Psy 387 Study Guide First Exam

Topics: Action potential, Neuron, Chemical synapse Pages: 11 (3216 words) Published: May 22, 2013
The Major Issues- Chapter 1 Module 1.1
1. The Mind-Brain Relationship
a. Biological Psychology is the study of physiological evolutionary and developmental mechanism of behavior and experience. b. At the microscopic level, we find two kinds of cells: the neurons and the glia i. Neurons send messages to each other and also to muscles and glands. They have changing sizes, shape and functions. ii. Glia- which are most of the time smaller than neurons have many functions but they do not convey information over great distances. c. Physiological explanation- relates a behavior to the activity of the brain and other organs d. Ontogenetic explanation- describes how a structure or behavior develops including the influence of genes, nutrition, experiences, and their interactions. e. Evolutionary explanation- reconstructs the evolutionary history of a structure or behavior f. Functional explanation- describes why a structure or behavior evolved as it did. 2. The brain and conscious experience

g. Dualism – the belief that mind and body are different kinds of substance that exist independently iii. Defended by Rene Descartes
iv. Rejected by most philosophers and neuroscientists h. Monism- the belief that the universe consists of only one kind of substance. v. Materialism the view that everything that exists is material or physical vi. Mentalism – the view that only the mind really exists and the physical world could not exist unless some mind were aware of it. 1. Can’t be proven

vii. Identity position: mental processes and certain kinds of brain processes are the same thing, described in different terms. The universe has only one kind of substance which includes both material and mental aspects. 2. Says that mind is brain activity. Just as how fire is not a “thing” but what happens to something viii. Solipsism- I alone exist, or I am alone am conscious 3. Other people are either like robots or like the character in a dream ix. Problem of other minds- the difficulty of knowing whether other people (or animals) have conscious experiences x. Hard Problem- why and how any kind of brain activity is associated with consciousness. The Genetics of Behavior – Module 1.2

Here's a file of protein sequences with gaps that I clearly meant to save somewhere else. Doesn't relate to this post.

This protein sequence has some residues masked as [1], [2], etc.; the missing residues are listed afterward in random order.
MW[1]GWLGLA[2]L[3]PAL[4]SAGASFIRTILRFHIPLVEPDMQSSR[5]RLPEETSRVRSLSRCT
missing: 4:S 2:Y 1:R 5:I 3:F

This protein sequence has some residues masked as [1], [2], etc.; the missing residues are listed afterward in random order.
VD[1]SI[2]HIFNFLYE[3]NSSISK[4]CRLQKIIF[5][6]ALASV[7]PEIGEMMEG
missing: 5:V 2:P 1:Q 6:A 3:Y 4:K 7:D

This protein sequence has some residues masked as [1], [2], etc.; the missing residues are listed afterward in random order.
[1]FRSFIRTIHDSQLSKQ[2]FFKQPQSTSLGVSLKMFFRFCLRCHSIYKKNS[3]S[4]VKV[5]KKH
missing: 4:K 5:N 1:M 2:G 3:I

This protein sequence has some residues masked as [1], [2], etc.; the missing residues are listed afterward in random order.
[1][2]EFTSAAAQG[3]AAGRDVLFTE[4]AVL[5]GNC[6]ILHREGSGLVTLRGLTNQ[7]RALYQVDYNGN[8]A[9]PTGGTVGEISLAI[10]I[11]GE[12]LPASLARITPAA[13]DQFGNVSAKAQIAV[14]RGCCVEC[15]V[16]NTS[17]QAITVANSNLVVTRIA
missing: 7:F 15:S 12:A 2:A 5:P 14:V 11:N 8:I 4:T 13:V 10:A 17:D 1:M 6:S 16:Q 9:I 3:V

3. Mendelian Genetics
i. Genes- units of heredity that maintain their structural identify from one generation to another xi. Come in pairs because they are aligned along chromosomes xii. Gene is a portion of a chromosomes, which is composed of deoxyribonucleic acid xiii. A strand of DNA serves as a template for ribonucleic acid which is a single strand molecule xiv. Can be either homozygous ( identical pair of genes on the two chromosomes) or heterozygous (unmatched pair of genes) xv. Dominant – gene shows a strong effect in either the homozygous or heterozygous condition xvi. Recessive- gene shows its effect only in the homozygous condition j. Proteins

xvii. Enzymes- biological catalyst that regulate chemical reactions in the body 4. Sex-Linked and Sex-limited Genes
k. Sex-linked genes- genes located on sex chromosomes (usually X chromosomes) xviii. Male: XY Female: XX
l. Autosomal genes- chromosomes that are not on sex chromosomes m. Sex-limited genes- which are present in both sexes (generally on autosomal genes) but active mainly in one sex xix. Ex- breast size in women

5. Heredity and environment
n. To determine what kind of contributions heredity and environment has, researchers focus on comparing monozygotic (from one egg) twins and dizygotic (from two eggs) twins. o. Second kind of evidence is studies of adopted children to see if they relate to parents p. Third kind researchers find genes linked to a disorder q. Sometimes,...
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